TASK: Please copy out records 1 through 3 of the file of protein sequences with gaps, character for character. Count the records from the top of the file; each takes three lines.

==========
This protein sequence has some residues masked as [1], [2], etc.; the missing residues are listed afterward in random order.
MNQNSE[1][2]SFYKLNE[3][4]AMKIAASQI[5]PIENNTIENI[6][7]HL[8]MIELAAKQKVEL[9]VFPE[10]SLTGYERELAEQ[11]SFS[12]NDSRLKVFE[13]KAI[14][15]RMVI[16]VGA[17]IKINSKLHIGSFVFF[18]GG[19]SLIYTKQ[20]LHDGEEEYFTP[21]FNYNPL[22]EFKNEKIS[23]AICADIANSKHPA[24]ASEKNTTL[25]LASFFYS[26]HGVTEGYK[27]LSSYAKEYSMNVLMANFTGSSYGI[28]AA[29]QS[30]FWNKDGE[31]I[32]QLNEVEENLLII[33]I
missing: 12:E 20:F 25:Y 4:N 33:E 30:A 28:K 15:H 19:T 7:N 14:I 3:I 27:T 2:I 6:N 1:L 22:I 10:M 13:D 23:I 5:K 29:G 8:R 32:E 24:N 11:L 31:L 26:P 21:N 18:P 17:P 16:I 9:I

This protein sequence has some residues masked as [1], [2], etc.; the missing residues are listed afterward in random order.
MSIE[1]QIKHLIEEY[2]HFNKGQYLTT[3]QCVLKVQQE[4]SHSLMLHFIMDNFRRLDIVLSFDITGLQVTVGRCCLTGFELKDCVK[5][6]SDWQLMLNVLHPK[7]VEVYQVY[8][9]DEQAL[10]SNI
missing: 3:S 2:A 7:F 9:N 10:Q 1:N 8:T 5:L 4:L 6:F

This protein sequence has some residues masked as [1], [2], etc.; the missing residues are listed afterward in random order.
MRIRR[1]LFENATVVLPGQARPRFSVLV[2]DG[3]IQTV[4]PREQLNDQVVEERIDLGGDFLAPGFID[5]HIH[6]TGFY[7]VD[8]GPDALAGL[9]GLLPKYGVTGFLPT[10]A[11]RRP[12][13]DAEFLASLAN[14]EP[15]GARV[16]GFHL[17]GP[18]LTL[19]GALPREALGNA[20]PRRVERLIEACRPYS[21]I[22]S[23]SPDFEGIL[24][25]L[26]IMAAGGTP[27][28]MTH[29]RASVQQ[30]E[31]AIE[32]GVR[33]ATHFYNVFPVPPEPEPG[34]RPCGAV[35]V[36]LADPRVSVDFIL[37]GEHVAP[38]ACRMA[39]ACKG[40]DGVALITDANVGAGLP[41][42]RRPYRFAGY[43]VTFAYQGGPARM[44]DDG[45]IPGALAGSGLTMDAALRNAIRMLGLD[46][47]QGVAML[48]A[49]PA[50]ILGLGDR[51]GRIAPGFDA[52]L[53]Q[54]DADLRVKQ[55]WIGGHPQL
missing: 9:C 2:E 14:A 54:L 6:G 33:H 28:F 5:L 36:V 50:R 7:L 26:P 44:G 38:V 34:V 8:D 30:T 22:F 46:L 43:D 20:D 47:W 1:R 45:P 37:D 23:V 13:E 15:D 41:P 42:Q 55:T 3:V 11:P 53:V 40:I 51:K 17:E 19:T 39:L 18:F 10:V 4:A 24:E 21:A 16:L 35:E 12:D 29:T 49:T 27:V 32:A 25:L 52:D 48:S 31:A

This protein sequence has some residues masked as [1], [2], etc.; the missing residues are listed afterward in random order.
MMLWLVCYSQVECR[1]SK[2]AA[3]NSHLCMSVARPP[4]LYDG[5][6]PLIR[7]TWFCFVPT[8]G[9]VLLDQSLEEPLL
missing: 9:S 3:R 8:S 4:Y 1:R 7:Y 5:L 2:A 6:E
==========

This protein sequence has some residues masked as [1], [2], etc.; the missing residues are listed afterward in random order.
MNQNSE[1][2]SFYKLNE[3][4]AMKIAASQI[5]PIENNTIENI[6][7]HL[8]MIELAAKQKVEL[9]VFPE[10]SLTGYERELAEQ[11]SFS[12]NDSRLKVFE[13]KAI[14][15]RMVI[16]VGA[17]IKINSKLHIGSFVFF[18]GG[19]SLIYTKQ[20]LHDGEEEYFTP[21]FNYNPL[22]EFKNEKIS[23]AICADIANSKHPA[24]ASEKNTTL[25]LASFFYS[26]HGVTEGYK[27]LSSYAKEYSMNVLMANFTGSSYGI[28]AA[29]QS[30]FWNKDGE[31]I[32]QLNEVEENLLII[33]I
missing: 12:E 20:F 25:Y 4:N 33:E 30:A 28:K 15:H 19:T 7:N 14:I 3:I 27:T 2:I 6:N 1:L 22:I 10:M 13:D 23:I 5:K 29:G 8:R 32:E 24:N 11:L 31:L 26:P 21:N 18:P 17:P 16:I 9:I

This protein sequence has some residues masked as [1], [2], etc.; the missing residues are listed afterward in random order.
MSIE[1]QIKHLIEEY[2]HFNKGQYLTT[3]QCVLKVQQE[4]SHSLMLHFIMDNFRRLDIVLSFDITGLQVTVGRCCLTGFELKDCVK[5][6]SDWQLMLNVLHPK[7]VEVYQVY[8][9]DEQAL[10]SNI
missing: 3:S 2:A 7:F 9:N 10:Q 1:N 8:T 5:L 4:L 6:F

This protein sequence has some residues masked as [1], [2], etc.; the missing residues are listed afterward in random order.
MRIRR[1]LFENATVVLPGQARPRFSVLV[2]DG[3]IQTV[4]PREQLNDQVVEERIDLGGDFLAPGFID[5]HIH[6]TGFY[7]VD[8]GPDALAGL[9]GLLPKYGVTGFLPT[10]A[11]RRP[12][13]DAEFLASLAN[14]EP[15]GARV[16]GFHL[17]GP[18]LTL[19]GALPREALGNA[20]PRRVERLIEACRPYS[21]I[22]S[23]SPDFEGIL[24][25]L[26]IMAAGGTP[27][28]MTH[29]RASVQQ[30]E[31]AIE[32]GVR[33]ATHFYNVFPVPPEPEPG[34]RPCGAV[35]V[36]LADPRVSVDFIL[37]GEHVAP[38]ACRMA[39]ACKG[40]DGVALITDANVGAGLP[41][42]RRPYRFAGY[43]VTFAYQGGPARM[44]DDG[45]IPGALAGSGLTMDAALRNAIRMLGLD[46][47]QGVAML[48]A[49]PA[50]ILGLGDR[51]GRIAPGFDA[52]L[53]Q[54]DADLRVKQ[55]WIGGHPQL
missing: 9:C 2:E 14:A 54:L 6:G 33:H 28:F 5:L 36:V 50:R 7:L 26:P 44:G 38:V 34:V 8:D 30:T 22:F 46:L 43:D 20:D 47:W 1:R 45:P 37:D 23:V 13:E 15:D 41:P 42:Q 55:T 3:V 11:P 53:V 40:I 51:K 17:E 19:T 39:L 18:F 10:V 4:A 24:E 21:A 16:L 35:E 12:D 29:T 49:T 27:V 32:A 25:L 52:D 48:S 31:A